This morning, the UK-based, British-Swedish pharmaceutical company released partial results from late-stage testing on more than 32,000 adult U.S. participants. Of those, only 141 developed symptomatic Covid-19, according to AstraZeneca’s press release, which summarized its findings. That amounts to a 79% efficacy rate against symptomatic cases (80% for participants 65 and older). The test results yielded a 100% success rate in shielding against hospitalizations and deaths related to Covid. The studies were conducted under a randomized, 2:1 distributions vaccine versus placebo. 

Related: FDA Says Johnson & Johnson’s One-Dose Vaccine Is Safe and Effective

As AP reports, AstraZeneca will apply for authorized FDA use of the vaccine in early April and, if approved, be prepared to deliver 30 million doses right away and another 20 million by the end of that month. As of this writing, the CDC tabulates that more than 13 percent of Americans are fully vaccinated. Roughly half of those have been 65 or older.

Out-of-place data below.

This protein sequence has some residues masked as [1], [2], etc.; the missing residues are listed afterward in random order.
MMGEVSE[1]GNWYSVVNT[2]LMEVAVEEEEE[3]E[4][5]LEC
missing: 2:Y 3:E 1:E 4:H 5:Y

Recent fears over a possible link between administration of the AstraZeneca vaccine and subsequent blood clots have been largely allayed by the global scientific community. 

Related: AstraZeneca Claims to Have the ‘Winning Formula’ for Its Vaccine

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The next revolution in data privacy is coming. Be ready.

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March 19, 2021 4 min read

Opinions expressed by Entrepreneur contributors are their own.

In this digital-oriented world, hackers are evolving in parallel to technological advancements. Fortunately, engineers, mathematician and physicists are simultaneously working on innovative concepts that harness the progression of classical methods. New devices are utilizing principles of quantum physics and deploying sophisticated and powerful algorithms for safe communication. 

Related: Platform With International Community Adopts Quantum For Humanity

What is cryptography?